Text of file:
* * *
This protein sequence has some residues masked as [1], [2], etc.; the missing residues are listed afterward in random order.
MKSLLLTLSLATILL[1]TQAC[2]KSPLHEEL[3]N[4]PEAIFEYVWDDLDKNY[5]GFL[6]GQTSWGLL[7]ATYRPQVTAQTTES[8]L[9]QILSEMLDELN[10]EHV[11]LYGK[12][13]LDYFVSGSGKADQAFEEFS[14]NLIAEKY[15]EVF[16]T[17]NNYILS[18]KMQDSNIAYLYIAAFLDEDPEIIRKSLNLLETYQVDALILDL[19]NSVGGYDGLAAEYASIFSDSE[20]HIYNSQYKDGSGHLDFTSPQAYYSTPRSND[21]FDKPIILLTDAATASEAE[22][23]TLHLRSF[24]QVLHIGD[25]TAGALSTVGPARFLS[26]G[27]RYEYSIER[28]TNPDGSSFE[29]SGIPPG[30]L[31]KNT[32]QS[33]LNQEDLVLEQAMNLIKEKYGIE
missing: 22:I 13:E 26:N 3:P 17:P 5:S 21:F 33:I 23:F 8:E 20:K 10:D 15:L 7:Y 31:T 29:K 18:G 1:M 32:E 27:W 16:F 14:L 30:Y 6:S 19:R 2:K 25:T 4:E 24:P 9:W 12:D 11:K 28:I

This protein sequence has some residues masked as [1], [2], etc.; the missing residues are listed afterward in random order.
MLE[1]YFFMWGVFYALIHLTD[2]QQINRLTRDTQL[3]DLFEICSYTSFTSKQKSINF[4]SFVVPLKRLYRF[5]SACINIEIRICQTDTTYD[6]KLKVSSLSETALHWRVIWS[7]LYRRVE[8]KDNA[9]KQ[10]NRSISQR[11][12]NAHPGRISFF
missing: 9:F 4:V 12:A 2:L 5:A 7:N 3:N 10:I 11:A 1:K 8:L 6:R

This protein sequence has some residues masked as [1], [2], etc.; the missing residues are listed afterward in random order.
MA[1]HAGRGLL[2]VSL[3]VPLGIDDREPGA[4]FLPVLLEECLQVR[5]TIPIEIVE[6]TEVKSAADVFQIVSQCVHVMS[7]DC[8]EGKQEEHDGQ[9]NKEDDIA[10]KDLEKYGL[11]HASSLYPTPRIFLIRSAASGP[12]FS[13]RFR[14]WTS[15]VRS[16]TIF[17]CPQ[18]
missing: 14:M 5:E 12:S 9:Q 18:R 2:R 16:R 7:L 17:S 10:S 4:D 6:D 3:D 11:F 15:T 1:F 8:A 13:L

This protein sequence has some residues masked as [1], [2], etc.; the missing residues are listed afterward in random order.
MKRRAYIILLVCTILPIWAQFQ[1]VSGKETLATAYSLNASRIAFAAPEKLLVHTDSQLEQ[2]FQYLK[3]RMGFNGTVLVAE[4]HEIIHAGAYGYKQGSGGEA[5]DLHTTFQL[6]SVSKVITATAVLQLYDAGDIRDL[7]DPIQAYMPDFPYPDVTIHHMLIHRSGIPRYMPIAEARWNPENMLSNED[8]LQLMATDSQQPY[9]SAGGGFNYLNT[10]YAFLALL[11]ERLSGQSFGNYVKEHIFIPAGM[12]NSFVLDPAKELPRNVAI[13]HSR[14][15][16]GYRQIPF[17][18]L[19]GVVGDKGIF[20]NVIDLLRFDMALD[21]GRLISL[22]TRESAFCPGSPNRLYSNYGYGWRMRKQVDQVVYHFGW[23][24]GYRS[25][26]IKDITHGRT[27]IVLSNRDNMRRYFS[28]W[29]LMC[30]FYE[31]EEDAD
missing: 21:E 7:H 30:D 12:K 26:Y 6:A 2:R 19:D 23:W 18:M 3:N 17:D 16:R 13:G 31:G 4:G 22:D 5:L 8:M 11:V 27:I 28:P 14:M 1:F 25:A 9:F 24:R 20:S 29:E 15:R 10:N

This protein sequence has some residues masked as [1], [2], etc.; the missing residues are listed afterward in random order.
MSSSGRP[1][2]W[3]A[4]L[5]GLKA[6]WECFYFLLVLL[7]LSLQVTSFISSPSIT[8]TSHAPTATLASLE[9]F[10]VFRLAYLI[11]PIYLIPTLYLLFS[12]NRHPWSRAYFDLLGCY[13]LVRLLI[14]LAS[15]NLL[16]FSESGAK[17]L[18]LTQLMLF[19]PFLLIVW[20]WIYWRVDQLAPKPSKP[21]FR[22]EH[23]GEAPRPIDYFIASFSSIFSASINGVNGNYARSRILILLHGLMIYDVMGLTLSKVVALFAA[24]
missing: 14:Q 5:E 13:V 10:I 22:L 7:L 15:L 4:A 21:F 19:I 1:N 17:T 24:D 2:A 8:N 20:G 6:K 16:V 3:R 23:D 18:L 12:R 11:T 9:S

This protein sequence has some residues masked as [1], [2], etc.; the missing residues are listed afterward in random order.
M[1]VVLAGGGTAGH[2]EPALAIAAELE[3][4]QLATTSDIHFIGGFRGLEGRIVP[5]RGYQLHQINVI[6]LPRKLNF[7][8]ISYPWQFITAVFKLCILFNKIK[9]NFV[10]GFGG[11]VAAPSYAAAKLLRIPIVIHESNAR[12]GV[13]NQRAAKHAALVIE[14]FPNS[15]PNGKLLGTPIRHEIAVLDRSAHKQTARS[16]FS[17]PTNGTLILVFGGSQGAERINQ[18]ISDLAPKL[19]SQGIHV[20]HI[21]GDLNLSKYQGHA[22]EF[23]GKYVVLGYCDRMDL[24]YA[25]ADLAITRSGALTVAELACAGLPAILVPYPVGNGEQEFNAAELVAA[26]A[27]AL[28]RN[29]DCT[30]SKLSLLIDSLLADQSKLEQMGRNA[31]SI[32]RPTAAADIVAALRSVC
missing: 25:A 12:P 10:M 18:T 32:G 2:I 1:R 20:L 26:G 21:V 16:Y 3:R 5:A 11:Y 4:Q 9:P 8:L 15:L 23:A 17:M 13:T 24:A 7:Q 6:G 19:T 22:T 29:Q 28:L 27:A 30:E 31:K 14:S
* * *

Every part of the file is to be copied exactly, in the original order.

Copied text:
This protein sequence has some residues masked as [1], [2], etc.; the missing residues are listed afterward in random order.
MKSLLLTLSLATILL[1]TQAC[2]KSPLHEEL[3]N[4]PEAIFEYVWDDLDKNY[5]GFL[6]GQTSWGLL[7]ATYRPQVTAQTTES[8]L[9]QILSEMLDELN[10]EHV[11]LYGK[12][13]LDYFVSGSGKADQAFEEFS[14]NLIAEKY[15]EVF[16]T[17]NNYILS[18]KMQDSNIAYLYIAAFLDEDPEIIRKSLNLLETYQVDALILDL[19]NSVGGYDGLAAEYASIFSDSE[20]HIYNSQYKDGSGHLDFTSPQAYYSTPRSND[21]FDKPIILLTDAATASEAE[22][23]TLHLRSF[24]QVLHIGD[25]TAGALSTVGPARFLS[26]G[27]RYEYSIER[28]TNPDGSSFE[29]SGIPPG[30]L[31]KNT[32]QS[33]LNQEDLVLEQAMNLIKEKYGIE
missing: 22:I 13:E 26:N 3:P 17:P 5:S 21:F 33:I 23:F 8:E 20:K 10:D 15:L 7:Y 31:T 29:K 18:G 1:M 32:E 27:W 16:F 14:L 30:Y 6:S 19:R 2:K 25:T 4:E 24:P 9:W 12:D 11:K 28:I

This protein sequence has some residues masked as [1], [2], etc.; the missing residues are listed afterward in random order.
MLE[1]YFFMWGVFYALIHLTD[2]QQINRLTRDTQL[3]DLFEICSYTSFTSKQKSINF[4]SFVVPLKRLYRF[5]SACINIEIRICQTDTTYD[6]KLKVSSLSETALHWRVIWS[7]LYRRVE[8]KDNA[9]KQ[10]NRSISQR[11][12]NAHPGRISFF
missing: 9:F 4:V 12:A 2:L 5:A 7:N 3:N 10:I 11:A 1:K 8:L 6:R

This protein sequence has some residues masked as [1], [2], etc.; the missing residues are listed afterward in random order.
MA[1]HAGRGLL[2]VSL[3]VPLGIDDREPGA[4]FLPVLLEECLQVR[5]TIPIEIVE[6]TEVKSAADVFQIVSQCVHVMS[7]DC[8]EGKQEEHDGQ[9]NKEDDIA[10]KDLEKYGL[11]HASSLYPTPRIFLIRSAASGP[12]FS[13]RFR[14]WTS[15]VRS[16]TIF[17]CPQ[18]
missing: 14:M 5:E 12:S 9:Q 18:R 2:R 16:R 7:L 17:S 10:S 4:D 6:D 3:D 11:F 15:T 1:F 8:A 13:L

This protein sequence has some residues masked as [1], [2], etc.; the missing residues are listed afterward in random order.
MKRRAYIILLVCTILPIWAQFQ[1]VSGKETLATAYSLNASRIAFAAPEKLLVHTDSQLEQ[2]FQYLK[3]RMGFNGTVLVAE[4]HEIIHAGAYGYKQGSGGEA[5]DLHTTFQL[6]SVSKVITATAVLQLYDAGDIRDL[7]DPIQAYMPDFPYPDVTIHHMLIHRSGIPRYMPIAEARWNPENMLSNED[8]LQLMATDSQQPY[9]SAGGGFNYLNT[10]YAFLALL[11]ERLSGQSFGNYVKEHIFIPAGM[12]NSFVLDPAKELPRNVAI[13]HSR[14][15][16]GYRQIPF[17][18]L[19]GVVGDKGIF[20]NVIDLLRFDMALD[21]GRLISL[22]TRESAFCPGSPNRLYSNYGYGWRMRKQVDQVVYHFGW[23][24]GYRS[25][26]IKDITHGRT[27]IVLSNRDNMRRYFS[28]W[29]LMC[30]FYE[31]EEDAD
missing: 21:E 7:H 30:D 12:K 26:Y 6:A 2:R 19:D 23:W 18:M 3:N 17:D 16:R 13:G 31:G 4:G 22:D 5:L 8:M 11:V 27:I 28:P 14:M 1:F 25:A 9:F 24:R 20:S 29:E 15:R 10:N

This protein sequence has some residues masked as [1], [2], etc.; the missing residues are listed afterward in random order.
MSSSGRP[1][2]W[3]A[4]L[5]GLKA[6]WECFYFLLVLL[7]LSLQVTSFISSPSIT[8]TSHAPTATLASLE[9]F[10]VFRLAYLI[11]PIYLIPTLYLLFS[12]NRHPWSRAYFDLLGCY[13]LVRLLI[14]LAS[15]NLL[16]FSESGAK[17]L[18]LTQLMLF[19]PFLLIVW[20]WIYWRVDQLAPKPSKP[21]FR[22]EH[23]GEAPRPIDYFIASFSSIFSASINGVNGNYARSRILILLHGLMIYDVMGLTLSKVVALFAA[24]
missing: 14:Q 5:E 13:V 10:I 22:L 7:L 15:L 4:A 21:F 19:I 1:N 17:T 24:D 2:A 8:N 20:G 6:K 16:V 3:R 23:D 18:L 12:R 11:T 9:S

This protein sequence has some residues masked as [1], [2], etc.; the missing residues are listed afterward in random order.
M[1]VVLAGGGTAGH[2]EPALAIAAELE[3][4]QLATTSDIHFIGGFRGLEGRIVP[5]RGYQLHQINVI[6]LPRKLNF[7][8]ISYPWQFITAVFKLCILFNKIK[9]NFV[10]GFGG[11]VAAPSYAAAKLLRIPIVIHESNAR[12]GV[13]NQRAAKHAALVIE[14]FPNS[15]PNGKLLGTPIRHEIAVLDRSAHKQTARS[16]FS[17]PTNGTLILVFGGSQGAERINQ[18]ISDLAPKL[19]SQGIHV[20]HI[21]GDLNLSKYQGHA[22]EF[23]GKYVVLGYCDRMDL[24]YA[25]ADLAITRSGALTVAELACAGLPAILVPYPVGNGEQEFNAAELVAA[26]A[27]AL[28]RN[29]DCT[30]SKLSLLIDSLLADQSKLEQMGRNA[31]SI[32]RPTAAADIVAALRSVC
missing: 25:A 12:P 10:M 18:T 32:G 2:I 1:R 20:L 26:G 21:V 16:Y 3:R 5:A 11:Y 4:Q 9:P 8:L 15:L 23:A 17:M 13:T 24:A 7:Q 6:G 19:T 22:T 29:Q 28:L 27:A 30:E 31:K 14:S